Summary. Twelve male patients, eight with the acquired immunodeficiency syndrome (AIDS) and four with AIDS related complex (ARC), who had zidovudine associated neutropenia (<1 x 109 neutrophils/l) were treated with recombinant human granulocyte colony‐stimulating factor (G‐CSF) in a phase I/II study. Treatment consisted of daily subcutaneous injections with G‐CSF in a weekly increasing dose of 0·4, 2, 5 or 10 μg/kg body weight until a neutrophil count of more than 3 x 109 neutrophils/l was observed. This effective dose was continued for up to 4 weeks, followed by 4 weeks observation period without G‐CSF treatment. Two patients (both with ARC) reached target neutrophil counts at the lowest G‐CSF dose, whereas nine patients needed 2 μg/kg. One patient discontinued treatment before he reached target neutrophil counts. Mean(±SD) neutrophil counts before and after 1 and 4 weeks of effective dose treatment were 0·65(±0·188) × 109, 6·016(±2·595) x 109 and 5·54(±4·237) x 109/l respectively (P<0·01). The number of monocytes increased from 0·171(±0·113) to 0·501(±0·274) and 0·474(±0·374) x 109/l after 1 and 4 weeks of treatment (P<0·01). Other haematologic parameters did not change significantly. Two weeks post‐treatment the numbers of neutrophils and monocytes had returned to pre‐treatment values. Mild side effects consisting of bone, joint or muscle pain were observed in three patients. Two patients (both with AIDS) did not complete the study. One patient stopped treatment because of fever and malaise, attributable to a generalized cytomegalovirus (CMV) infection and one patient had to stop zidovudine treatment because of severe thrombocytopenia. We conclude that G‐CSF increases the number of circulating neutrophilic granulocytes in zidovudine‐treated patients at relatively low doses and with few side‐effects.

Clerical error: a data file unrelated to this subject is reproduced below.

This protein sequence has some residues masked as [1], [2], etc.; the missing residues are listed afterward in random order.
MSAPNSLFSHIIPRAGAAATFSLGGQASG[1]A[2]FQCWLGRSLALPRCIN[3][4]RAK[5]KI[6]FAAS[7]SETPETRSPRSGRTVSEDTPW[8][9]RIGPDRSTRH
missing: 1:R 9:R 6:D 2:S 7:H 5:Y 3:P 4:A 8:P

|Number of pages||6|
|Journal||British Journal of Haematology|
|Publication status||Published - Jul 1991|